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Testimony

Testimony of Marlana Wallace At the Public Hearing on the DC Public Schools Budget

Chancellor Wilson, thank you for the opportunity to submit testimony. My name is Marlana Wallace and I am a Policy Analyst at the DC Fiscal Policy Institute. DCFPI is a non-profit organization that promotes opportunity and widespread prosperity for all residents of the District of Columbia through thoughtful policy solutions.

DCFPI deeply believes that the District should invest enough resources “to ensure all students enter school ready to learn and leave school with the tools and skills the need to succeed in life,” as laid out in DC’s 2013 Adequacy Study.[1] We applaud the Chancellor’s intention to ensure the budget of DC Public Schools (DCPS) reflects and supports the priorities of the strategic plan.[2]

In keeping with this logic, we have outlined five recommended budget policy changes for the fiscal year 2019 DCPS budget, tied to the five strategic priorities.

1) Promote Equity: DCPS should leverage one of the most powerful budget tools available to increase the equitable distribution of resources, by ensuring all ‘at-risk’ funding is used as intended for targeted supports for qualifying students (this will require increased funding). DCPs also should consider re-naming the ‘at-risk’ funding weight.

2) Empower Our People: DCPS should ensure the Comprehensive Staffing Model accounts for planning periods, and publish a report early in the year (ideally by November) and mid-year after audit results are done, with actual class size data at the school level to empower teachers and families to identify staffing issues, compare with the standards outlined in the Comprehensive Staffing Model, and advocate for needed changes, prior to the DC Council’s Performance Oversight hearing.

3) Ensure Excellent Schools: DCPS should urge the Council and the Mayor to build an automatic adjustment for rising cost of living into the Uniform Per Student Funding Formula, to ensure that excellent schools are not forced to make cuts because of reduced purchasing power. To truly understand what it costs to support excellent schools, the District should also update the 2013 Adequacy Study, and reassemble the biennial technical working group to review the UPSFF in 2018.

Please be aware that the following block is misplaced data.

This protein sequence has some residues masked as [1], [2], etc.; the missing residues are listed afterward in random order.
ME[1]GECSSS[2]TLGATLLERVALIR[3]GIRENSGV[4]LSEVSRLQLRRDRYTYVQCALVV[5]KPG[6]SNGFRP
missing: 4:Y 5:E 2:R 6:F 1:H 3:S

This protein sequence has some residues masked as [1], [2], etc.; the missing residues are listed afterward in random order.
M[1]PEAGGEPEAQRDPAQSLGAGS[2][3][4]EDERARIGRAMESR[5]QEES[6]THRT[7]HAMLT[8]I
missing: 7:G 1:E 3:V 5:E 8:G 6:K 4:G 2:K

4) Educate the Whole Child: DCPS should take immediate steps to improve the transparency and readability of the Initial School Budget Allocation Worksheets, by supplementing the existing breakdown of required positions and principal discretionary spending with a table that clearly connects ‘at-risk’ revenue with specific expenditures (see Appendix A). The resources required to educate the whole child and attend to social and emotional needs will vary by student and by school. ‘At-risk’ funding is a way to direct targeted social and emotional supports to low-income students who are facing higher barriers and coping with more trauma than their higher-income peers, and so it is essential that families, advocates and LSATs understand exactly how ‘at-risk’ funding is being spent at their school.

5) Engage Families: There must be a strong public process with meaningful opportunities for family and community engagement throughout the more minor budgeting changes planned for fiscal year 2019 and the major changes planned for fiscal year 2020. We are concerned that the decision to stop using a Comprehensive Staffing Model has been made without an opportunity to give input beforehand, such as in a public hearing and without a thorough explanation of the model’s shortcomings or the relative benefits and downsides of the alternatives considered. We second the recommendation of S.H.A.P.P.E. to assemble a standing budget advisory committee—comprising a diverse group of school leaders, community advocates, and parents—to inform decisions to change the funding method.

Promote Equity: No Misuse of ‘At-risk’ Dollars

An estimated 43,579 students DC students qualified for ‘at-risk’ funding in 2018 because they are in foster care, experiencing homelessness, overage for their grade, or their family receives TANF or SNAP. This means that about half of DC students are at risk of falling behind academically or growing up in families who are struggling to make ends meet.

‘At-risk’ dollars are important because they direct resources towards closing both economic and racial disparities in student outcomes. Economic and racial injustice are distinct and yet intertwined. The District is marked by substantial income inequality and by geographical separation of low-income and high-income students. Both of these affect the ability of schools and students to succeed. There are deep and persistent achievement gaps between students of relative wealth and economically disadvantaged students. There are also deep and persistent achievement gaps between white students and students of color, particularly for Black and Latinx students (Figure 1).

Addressing these inequities requires targeted resources. The ‘at-risk’ funding supplement is intended to give schools a powerful tool to increase equity. Schools should be able to leverage this money to provide new resources and expand important services to meet the specific needs of ‘at-risk’ students.

But how ‘at-risk’ funds are being allocated at the school level remains unclear, and there is evidence to suggest that the money is not being spent entirely as intended.  In particular, some ‘at-risk’ funds are being spent on core services and positions that are promised at every school.